David Foster Wallace Breaks Down Five Common Word Usage Mistakes in English

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What advantage, I recently asked a trilingual writer, could you possibly find in using such an improvised, confusing, irregular patchwork of a language as English? She replied that this very improvisation, irregularity, and even confusion comes from the vast freedom of expression (and of invention of new expressions) that English offers over other European tongues. This goes even more so for American English, the variant with whose combination of carefully shaded nuances and smashing colloquialisms David Foster Wallace so dazzled his readers. Like many writers, Wallace also taught writing, but those of us not lucky enough to receive his direct instruction can still behold his teaching materials, archived online at the University of Texas at Austin’s Harry Ransom Center.

See, for instance, Wallace’s handout on five common usage mistakes, from his Fall 2002 section of English 183A at Pomona College (an advanced fiction writing class, taught last Spring by Jonathan Lethem). “The preposition towards is British usage; the US spelling is toward.” Fair enough. “And is a conjunction; so is so,” he continues. “Except in dialogue between particular kinds of characters, you never need both conjunctions.” Handy to know! Then, things get more technical: “For a compound sentence to require a comma plus a conjunction, both its constituent clauses must be independent.” As Wallace goes deeper, I feel even more sympathy for those who learn English as a second language, as I did when I read “Tense Present,” his Harper’s review of Bryan A. Garner’s A Dictionary of Modern American Usage. If the hardcore grammar talk tires you, feel free to peruse the Ransom Center’s other artifacts of Wallace’s time in the classroom—which we covered in a post last week—such as his syllabus for English 102: Literary Analysis, his guidelines for papers, and the marginalia in his copy of Carrie.

Related Content:

30 Free Essays & Stories by David Foster Wallace on the Web

David Foster Wallace: The Big, Uncut Interview (2003)

David Foster Wallace’s 1994 Syllabus

Colin Marshall hosts and produces Notebook on Cities and Culture and writes essays on literature, film, cities, Asia, and aesthetics. He’s at work on a book about Los Angeles, A Los Angeles Primer. Follow him on Twitter at @colinmarshall.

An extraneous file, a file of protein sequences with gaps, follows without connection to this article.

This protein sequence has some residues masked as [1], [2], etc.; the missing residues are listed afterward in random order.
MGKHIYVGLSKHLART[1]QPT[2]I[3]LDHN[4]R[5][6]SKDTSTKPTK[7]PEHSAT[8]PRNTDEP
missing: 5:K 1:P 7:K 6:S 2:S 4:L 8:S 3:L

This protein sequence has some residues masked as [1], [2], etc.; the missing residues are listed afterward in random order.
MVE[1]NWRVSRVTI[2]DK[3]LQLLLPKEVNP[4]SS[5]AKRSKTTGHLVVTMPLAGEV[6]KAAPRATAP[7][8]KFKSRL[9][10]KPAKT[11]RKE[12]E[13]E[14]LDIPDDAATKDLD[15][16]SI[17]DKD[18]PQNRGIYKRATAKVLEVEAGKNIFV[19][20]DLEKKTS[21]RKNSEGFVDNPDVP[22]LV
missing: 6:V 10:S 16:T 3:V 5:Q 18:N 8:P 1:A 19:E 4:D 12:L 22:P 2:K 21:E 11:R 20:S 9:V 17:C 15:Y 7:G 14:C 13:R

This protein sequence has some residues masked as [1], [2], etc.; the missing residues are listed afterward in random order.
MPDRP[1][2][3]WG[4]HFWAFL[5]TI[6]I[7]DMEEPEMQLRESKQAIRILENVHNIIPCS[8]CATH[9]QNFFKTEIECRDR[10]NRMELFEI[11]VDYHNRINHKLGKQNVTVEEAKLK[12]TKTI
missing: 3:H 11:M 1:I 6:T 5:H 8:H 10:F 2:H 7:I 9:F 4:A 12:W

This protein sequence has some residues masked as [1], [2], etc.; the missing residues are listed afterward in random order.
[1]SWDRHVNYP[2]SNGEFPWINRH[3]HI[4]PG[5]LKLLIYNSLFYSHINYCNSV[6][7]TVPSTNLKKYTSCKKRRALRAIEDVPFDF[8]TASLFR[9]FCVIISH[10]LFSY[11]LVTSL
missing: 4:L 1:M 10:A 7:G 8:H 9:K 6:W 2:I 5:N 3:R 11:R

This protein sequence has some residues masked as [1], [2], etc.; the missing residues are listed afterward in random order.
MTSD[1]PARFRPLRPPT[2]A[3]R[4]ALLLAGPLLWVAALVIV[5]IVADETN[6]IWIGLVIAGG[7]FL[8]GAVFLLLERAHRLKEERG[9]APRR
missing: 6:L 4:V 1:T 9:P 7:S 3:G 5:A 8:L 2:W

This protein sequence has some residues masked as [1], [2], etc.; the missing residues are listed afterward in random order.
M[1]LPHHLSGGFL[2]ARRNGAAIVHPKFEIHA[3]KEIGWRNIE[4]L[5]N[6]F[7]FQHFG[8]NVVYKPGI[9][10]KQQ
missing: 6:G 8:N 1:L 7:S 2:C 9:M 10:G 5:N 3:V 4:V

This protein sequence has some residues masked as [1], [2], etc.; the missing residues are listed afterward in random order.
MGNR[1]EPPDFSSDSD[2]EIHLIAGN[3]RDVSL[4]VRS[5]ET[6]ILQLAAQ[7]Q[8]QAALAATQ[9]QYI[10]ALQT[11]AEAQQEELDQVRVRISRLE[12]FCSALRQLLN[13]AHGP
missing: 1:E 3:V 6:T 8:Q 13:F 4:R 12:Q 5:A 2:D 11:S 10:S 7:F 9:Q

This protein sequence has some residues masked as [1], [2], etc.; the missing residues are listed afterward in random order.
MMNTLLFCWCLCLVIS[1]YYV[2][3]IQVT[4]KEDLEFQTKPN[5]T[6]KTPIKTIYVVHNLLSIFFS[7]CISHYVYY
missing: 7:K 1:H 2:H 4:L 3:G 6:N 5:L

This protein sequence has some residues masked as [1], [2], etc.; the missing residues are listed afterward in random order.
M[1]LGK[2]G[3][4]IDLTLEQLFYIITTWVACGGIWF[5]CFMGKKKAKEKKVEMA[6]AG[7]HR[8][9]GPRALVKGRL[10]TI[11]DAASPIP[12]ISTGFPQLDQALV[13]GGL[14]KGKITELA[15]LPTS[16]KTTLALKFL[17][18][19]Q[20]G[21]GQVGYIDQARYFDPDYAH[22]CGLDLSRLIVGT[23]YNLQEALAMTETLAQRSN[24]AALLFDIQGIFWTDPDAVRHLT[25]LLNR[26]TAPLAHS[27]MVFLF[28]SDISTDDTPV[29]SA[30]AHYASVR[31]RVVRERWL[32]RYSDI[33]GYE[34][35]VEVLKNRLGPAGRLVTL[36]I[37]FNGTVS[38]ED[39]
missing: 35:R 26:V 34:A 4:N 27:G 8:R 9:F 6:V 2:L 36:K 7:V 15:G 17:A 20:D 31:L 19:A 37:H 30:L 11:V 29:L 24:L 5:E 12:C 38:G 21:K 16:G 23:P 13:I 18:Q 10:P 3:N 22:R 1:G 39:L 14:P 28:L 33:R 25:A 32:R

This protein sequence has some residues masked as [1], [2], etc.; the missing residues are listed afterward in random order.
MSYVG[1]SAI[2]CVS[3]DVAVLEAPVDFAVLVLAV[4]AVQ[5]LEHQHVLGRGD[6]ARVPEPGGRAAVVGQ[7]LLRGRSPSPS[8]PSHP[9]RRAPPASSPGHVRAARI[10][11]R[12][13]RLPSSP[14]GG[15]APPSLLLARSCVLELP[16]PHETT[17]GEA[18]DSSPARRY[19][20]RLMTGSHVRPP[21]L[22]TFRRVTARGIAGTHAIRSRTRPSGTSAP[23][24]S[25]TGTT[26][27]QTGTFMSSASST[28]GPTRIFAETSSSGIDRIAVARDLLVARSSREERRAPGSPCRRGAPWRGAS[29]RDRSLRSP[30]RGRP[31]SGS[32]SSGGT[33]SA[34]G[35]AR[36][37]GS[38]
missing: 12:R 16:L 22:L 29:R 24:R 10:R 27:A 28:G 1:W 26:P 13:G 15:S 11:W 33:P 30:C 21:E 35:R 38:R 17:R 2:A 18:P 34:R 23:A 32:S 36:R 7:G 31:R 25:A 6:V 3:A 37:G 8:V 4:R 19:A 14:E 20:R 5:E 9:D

by | Permalink | Comments (10) |

  • Steve Reilly

    I like how he thinks “backwards” and “afterwards” are prepositions. Some grammar genius he was. And anyone who was bamboozled by his ridiculous Harper’s piece should read this: http://www.languagehat.com/archives/000510.php

  • http://www.thisbespokelife.com Linda Wilson

    I love this DFW piece but you can’t read the original, or print or download in readable form, unless you purchase a digital copy from the Harry Ransom Center at The University of Texas. The copy you have posted is not really legible, right. I have wanted to share this with my writer’s group. Archival Collections are like this, making a business of their stewardship of original materials like Wallace’s work.

  • Vlad

    No need to feel pity for those for who English is a second language,we’re in most cases a lot better acquainted with the English grammar than most of the native speakers.For example,none of the things listed above in DFW’s handout are a surprise to me,but they would definitely be for 99% of my native speaker colleagues here in Australia

  • Christy Wells

    Depending upon their placement, Steve, afterward and backward are prepositions.

  • Alexov

    The english language as spoken by the experts: get that cake off of the shelf.

    The pianist no longer performed or played live: he/she concertized. I have read and heard this last weekend.

    And the other recent classic: two full stops, one on top of the other, are not a full colon, they are two full stops, so the next word starts with a capital letter, even if it isn’t a Name.

    There are many errors in otherwise literate websites because people either don’t proofread before hitting “Enter” or they put too much faith in spellcheck types of software that don’t draw attention to misspellings that result in legitimate words.

  • Robert Stoskopf

    To Linda Wilson: If you click on the image of the page, it will bring up a larger copy. Still not legible enough? Ctrl+A/Copy, then paste into a Word document which you can then resize to make it quite legible. Try it, you’ll like it!

  • eslteacher

    Like this article! But I quibble with the statement that “this very improvisation, irregularity, and even confusion comes from the vast freedom of expression (and of invention of new expressions) that English offers over other European tongues.” I would say it the other way round: the vast freedom of expression that English offers is in fact greatly fostered by this very “improvisation, irregularity, and even confusion” of modern English.

  • Gin Twice

    “Factoid” means a false fact, a non-fact masquerading as a fact, as an android is a human-looking non-human. It’s rarely used correctly (unfortunate since the world is full of factoids) but disappointing that DFW also misused this, and it’s pretty amusing for him to commit such a middle-brow mistake while preaching good language use.

  • Gin Thrice

    Gin Twice,

    I believe he is parenthetically stating those as untruthities.

    All the best to all of you!

  • Corrado Russo

    DFW’s comment about punctuation in compound sentences is confused: a compound sentence always consists of two independent clauses, by definition.

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